January 19, 2018

Ginko Biloba Linked to Cancer in New Study

The dietary supplement Ginko biloba, which some believe helps improve memory (although studies have shown it is ineffective), has been linked to cancer in ratrs and mice. The new study, conducted by scientists at the National Toxicology Program (NTP), found that animals who received the supplement were more likely to develop tumors in the liver and thyroid than animals who were not given the extract.

In the study, scientists gave 50 male and female rats corn oil solutions with 100, 300, or 1,000 milligrams of Gingko biloba extract per kilogram of body weight five times a week for two years. Another group received 200, 600, or 2000 mg/kg every day. Those concentrations fall within the range of what is on the market. The supplier of the extract does supply material to companies in the U.S. Control groups were given solutions of corn oil with no chemical added. At the end of the study, tissues at 40 sites were examined for every animal.

Every group of animals exposed to Gingko biloba extract experienced “increased rates of a variety of lesions in the liver, thyroid gland, and nose, and male and female mice also experienced several different lesions in the forestomach. These lesions included hypertrophy in the liver and thyroid gland in rats and mice, liver hyperplasia in male and female rats, hyperplasia and atrophy of the epithelium within the nose of male and female rats, and inflammation, hyperplasia, hyperkeratosis, and ulcer in the forestomach of male and female mice.”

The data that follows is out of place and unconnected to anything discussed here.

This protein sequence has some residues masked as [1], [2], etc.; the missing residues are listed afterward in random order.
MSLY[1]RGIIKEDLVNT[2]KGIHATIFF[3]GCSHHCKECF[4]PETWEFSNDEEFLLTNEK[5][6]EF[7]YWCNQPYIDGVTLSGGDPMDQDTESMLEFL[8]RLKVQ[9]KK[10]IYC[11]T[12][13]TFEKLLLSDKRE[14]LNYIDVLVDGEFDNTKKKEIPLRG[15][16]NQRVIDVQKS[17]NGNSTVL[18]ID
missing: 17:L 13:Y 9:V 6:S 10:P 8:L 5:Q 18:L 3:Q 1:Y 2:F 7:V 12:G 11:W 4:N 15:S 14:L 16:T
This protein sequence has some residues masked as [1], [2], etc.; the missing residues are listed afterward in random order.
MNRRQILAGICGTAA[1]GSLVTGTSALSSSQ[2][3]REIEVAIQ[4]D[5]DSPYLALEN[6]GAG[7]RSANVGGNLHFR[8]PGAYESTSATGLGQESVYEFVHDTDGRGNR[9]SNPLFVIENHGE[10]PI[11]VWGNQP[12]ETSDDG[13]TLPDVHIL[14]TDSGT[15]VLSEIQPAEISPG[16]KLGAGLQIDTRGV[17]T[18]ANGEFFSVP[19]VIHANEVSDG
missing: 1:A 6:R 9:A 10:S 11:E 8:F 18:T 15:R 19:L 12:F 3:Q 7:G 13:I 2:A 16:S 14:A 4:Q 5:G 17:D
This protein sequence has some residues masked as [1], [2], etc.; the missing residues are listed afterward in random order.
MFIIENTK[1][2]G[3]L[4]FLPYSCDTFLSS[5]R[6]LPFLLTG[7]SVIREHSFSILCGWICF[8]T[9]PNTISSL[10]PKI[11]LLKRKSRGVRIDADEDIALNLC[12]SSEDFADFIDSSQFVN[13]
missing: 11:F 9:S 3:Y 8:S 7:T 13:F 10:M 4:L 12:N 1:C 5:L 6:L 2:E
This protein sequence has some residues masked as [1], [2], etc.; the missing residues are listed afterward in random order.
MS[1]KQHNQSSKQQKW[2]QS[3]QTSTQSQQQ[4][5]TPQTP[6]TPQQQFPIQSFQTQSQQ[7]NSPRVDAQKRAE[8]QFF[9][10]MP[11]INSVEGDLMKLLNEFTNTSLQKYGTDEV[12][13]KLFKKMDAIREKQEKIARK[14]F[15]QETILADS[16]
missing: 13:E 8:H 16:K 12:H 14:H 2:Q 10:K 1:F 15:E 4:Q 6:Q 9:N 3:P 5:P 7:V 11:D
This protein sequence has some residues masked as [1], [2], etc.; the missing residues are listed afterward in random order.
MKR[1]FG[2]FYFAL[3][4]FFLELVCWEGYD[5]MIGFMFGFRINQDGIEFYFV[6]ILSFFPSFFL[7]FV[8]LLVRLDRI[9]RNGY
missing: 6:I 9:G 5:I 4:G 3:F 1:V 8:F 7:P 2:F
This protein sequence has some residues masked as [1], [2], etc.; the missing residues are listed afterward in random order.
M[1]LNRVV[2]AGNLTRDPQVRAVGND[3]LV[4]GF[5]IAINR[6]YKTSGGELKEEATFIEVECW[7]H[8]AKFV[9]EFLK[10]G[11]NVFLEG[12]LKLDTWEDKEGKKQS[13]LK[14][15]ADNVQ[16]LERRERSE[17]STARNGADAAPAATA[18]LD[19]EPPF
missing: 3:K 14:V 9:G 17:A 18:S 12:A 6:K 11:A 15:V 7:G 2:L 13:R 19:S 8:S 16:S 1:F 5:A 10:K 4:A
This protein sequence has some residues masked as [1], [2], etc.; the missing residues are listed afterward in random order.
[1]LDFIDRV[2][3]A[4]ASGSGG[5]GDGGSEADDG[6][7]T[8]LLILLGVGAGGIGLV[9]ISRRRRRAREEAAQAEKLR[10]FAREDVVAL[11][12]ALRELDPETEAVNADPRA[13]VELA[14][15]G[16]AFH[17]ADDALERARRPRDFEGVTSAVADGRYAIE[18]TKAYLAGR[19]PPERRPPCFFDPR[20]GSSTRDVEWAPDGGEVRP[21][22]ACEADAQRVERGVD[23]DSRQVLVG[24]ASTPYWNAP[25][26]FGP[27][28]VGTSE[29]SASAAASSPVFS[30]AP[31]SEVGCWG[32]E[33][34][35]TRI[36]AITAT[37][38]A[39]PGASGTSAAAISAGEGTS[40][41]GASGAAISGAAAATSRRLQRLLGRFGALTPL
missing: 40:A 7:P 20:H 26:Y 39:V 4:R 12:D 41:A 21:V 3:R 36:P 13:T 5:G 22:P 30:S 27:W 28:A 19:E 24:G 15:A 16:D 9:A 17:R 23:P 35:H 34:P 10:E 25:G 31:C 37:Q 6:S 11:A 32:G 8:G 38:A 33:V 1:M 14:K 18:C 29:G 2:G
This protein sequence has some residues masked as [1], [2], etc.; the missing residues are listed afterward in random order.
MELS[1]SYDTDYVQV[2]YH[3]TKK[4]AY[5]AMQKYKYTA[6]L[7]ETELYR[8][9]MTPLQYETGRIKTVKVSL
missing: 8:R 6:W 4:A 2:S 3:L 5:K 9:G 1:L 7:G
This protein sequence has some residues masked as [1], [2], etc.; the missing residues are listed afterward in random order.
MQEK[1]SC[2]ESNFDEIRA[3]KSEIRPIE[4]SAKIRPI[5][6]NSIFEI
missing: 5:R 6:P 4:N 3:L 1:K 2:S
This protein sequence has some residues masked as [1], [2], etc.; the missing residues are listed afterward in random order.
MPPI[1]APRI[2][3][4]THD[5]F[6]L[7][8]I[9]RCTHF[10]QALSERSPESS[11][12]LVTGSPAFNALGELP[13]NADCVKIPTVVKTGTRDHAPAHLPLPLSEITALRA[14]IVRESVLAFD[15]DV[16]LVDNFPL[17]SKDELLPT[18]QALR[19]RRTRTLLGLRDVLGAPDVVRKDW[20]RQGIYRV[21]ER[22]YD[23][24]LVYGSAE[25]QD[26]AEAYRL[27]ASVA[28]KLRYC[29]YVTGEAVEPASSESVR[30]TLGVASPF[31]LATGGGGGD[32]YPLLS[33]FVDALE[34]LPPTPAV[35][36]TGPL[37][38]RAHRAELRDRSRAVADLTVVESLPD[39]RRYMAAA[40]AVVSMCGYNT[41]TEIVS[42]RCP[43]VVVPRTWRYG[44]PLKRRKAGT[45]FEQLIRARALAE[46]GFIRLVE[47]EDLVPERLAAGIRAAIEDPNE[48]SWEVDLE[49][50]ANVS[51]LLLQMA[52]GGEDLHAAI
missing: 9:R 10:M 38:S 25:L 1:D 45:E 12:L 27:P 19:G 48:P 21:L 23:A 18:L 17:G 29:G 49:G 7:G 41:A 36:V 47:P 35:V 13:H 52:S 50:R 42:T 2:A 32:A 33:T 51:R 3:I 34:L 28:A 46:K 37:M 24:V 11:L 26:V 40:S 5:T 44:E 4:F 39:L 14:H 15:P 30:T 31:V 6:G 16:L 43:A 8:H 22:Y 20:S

The researchers concluded that “Gingko biloba extract caused cancers of the thyroid gland in male and female rats and male mike and cancers of the liver in male and female mice.” There was clear evidence of carcinogenic activity of Gingko biloba extract in male B6C3F1/N mice and female B6C3F1/N mice based on increased incidence of hepatocellular carcinoma and hepatoblastoma.

One of the major components in Ginkgo biloba extract, quercetin, is a known mutagen. The NTP would like to see more research looking at the relevance of the Ginkgo biloba extract findings in humans. Dietary supplements do not need approval from the government before they are sold and do not need to prove safety or efficacy before or after the products are marketed thanks to the 1994 Dietary Supplement Health and Education Act.

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